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UK government invests £5m in COVID-19 mRNA vaccine library

Image credit: Berit Watkin on Flickr

The Centre for Process Innovation (CPI) has received a £5 million investment from the UK government, to support the development of an mRNA ​‘vaccine library’ as part of the vaccine support package announced in the Budget by the Chancellor Rishi Sunak.

The vaccine library will form the basis of a rapid response facility enabling mRNA vaccines to be developed against new variants of COVID-19 as and when they emerge.

As COVID-19 is still a new virus, and vaccines have been developed with urgency over the past year, it is unclear how effective they may be at protecting against new variants. Research is ongoing into their effectiveness, and although experts believe the current jab will combat the recently identified Kent, Brazil, and South Africa strains, new variants will likely continue to emerge in the future that are resistant and require new vaccines.

When scientists identify new COVID-19 variants, they can use the DNA to develop mRNA vaccines in a matter of days. The vaccines will be banked in a ‘vaccine library’, ready for future manufacture and scale-up when needed.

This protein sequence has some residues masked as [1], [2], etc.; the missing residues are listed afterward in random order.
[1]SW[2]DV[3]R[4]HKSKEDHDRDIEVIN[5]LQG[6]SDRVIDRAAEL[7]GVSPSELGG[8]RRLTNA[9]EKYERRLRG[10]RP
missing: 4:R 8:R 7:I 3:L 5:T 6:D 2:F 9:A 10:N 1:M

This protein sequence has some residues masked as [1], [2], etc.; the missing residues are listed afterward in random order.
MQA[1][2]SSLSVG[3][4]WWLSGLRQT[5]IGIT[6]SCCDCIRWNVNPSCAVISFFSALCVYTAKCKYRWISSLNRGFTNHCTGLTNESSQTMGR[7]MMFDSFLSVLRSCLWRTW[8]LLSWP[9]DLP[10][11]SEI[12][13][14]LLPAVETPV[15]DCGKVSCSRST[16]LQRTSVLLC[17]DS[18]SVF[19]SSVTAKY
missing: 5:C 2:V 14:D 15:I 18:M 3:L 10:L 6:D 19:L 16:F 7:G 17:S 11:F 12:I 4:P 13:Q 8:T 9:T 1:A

The CPI, part of the High Value Manufacturing Catapult, has been working with the UK Vaccine Taskforce since March 2020, applying its expertise in the development of mRNA vaccines to support the fight against coronavirus.

The CPI is currently the only company based in the UK capable of batch developing mRNA vaccines ready for use in clinical trials and manufacture.

Frank Millar, CEO of the CPI, said: “We’re delighted to be a key part of the UK’s ongoing fight against coronavirus, which has had such a devastating impact over the past year. It’s essential that we prepare for a future living with the threat of COVID-19 and the library of vaccine candidates we are building here in Darlington will help future-proof against further outbreaks caused by new strains of the disease.

“It will mean that as soon as a new strain of COVID-19 is identified, the relevant vaccine can be selected and rapidly manufactured for use in clinical trials, in a very similar way that we see flu vaccines developed each year.”

Darcy Jimenez

This is a syndicated feed from Pharmafile

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